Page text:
Melatonin protects SHSY5Y neuronal cells but not cultured astrocytes from ischemia due to oxygen and glucose deprivation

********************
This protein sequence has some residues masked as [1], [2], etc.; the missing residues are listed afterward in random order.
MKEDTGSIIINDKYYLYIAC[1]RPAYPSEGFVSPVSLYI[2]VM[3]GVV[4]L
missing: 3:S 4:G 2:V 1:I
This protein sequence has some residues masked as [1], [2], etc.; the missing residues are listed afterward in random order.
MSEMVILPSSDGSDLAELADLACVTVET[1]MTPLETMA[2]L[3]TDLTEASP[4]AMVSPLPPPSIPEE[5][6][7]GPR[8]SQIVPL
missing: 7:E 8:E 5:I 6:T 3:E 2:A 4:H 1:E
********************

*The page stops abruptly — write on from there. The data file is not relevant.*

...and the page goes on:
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As a potent free radical scavenger and antioxidant, melatonin protects brain tissue against ischemia–reperfusion injury, partly via suppression of ischemia-induced production of nitric oxide, when given before ischemia–reperfusion or within 2 hr of onset of ischemia. In this study, we examined the neuroprotective effect of melatonin in an in vitro model of ischemia. Primary cultured astrocytes were subjected to 4 or 8 hr of oxygen–glucose deprivation (OGD), and cultured SHSY5Y human neuronal cells were exposed to 1 hr of OGD. Melatonin was added to the medium at the commencement of OGD to achieve different final concentrations, and cell death was quantified using the measurement of 3-(4,5-dimethylthiazol-2-yl)-2,5-diphenyl-tetrazolium bromide (MTT) at 24 hr after reversion of OGD. Treatment with melatonin did not affect the astrocytic cell death following 4 or 8 hr of OGD. The relative MTT values of the neuronal cells were (as mean ± S.E.M.) 59.1 ± 2.4% in the vehicle-treated OGD group and 80.1 ± 2.7%, 82.5 ± 2.9%, 74.1 ± 2.3%, 64.2 ± 2.3%, 62.7 ± 2.8%, and 61.0 ± 3.9% in the OGD groups treated with melatonin at 10−3, 10−4, 10−5, 10−6, 10−7, and 10−8 M, respectively. Reduction in cell death was significant following treatment with melatonin at 10−3, 10−4, or 10−5 M. Reverse transcription-polymerase chain reaction showed that human mt1 and MT2 membrane receptors were not expressed in the cultured neuronal cells. Our results show that melatonin co-treatment protects cultured neuronal cells but not astrocytes against OGD-induced cell death in a dose-dependent manner and that the neuroprotection is independent of its known membrane receptors.

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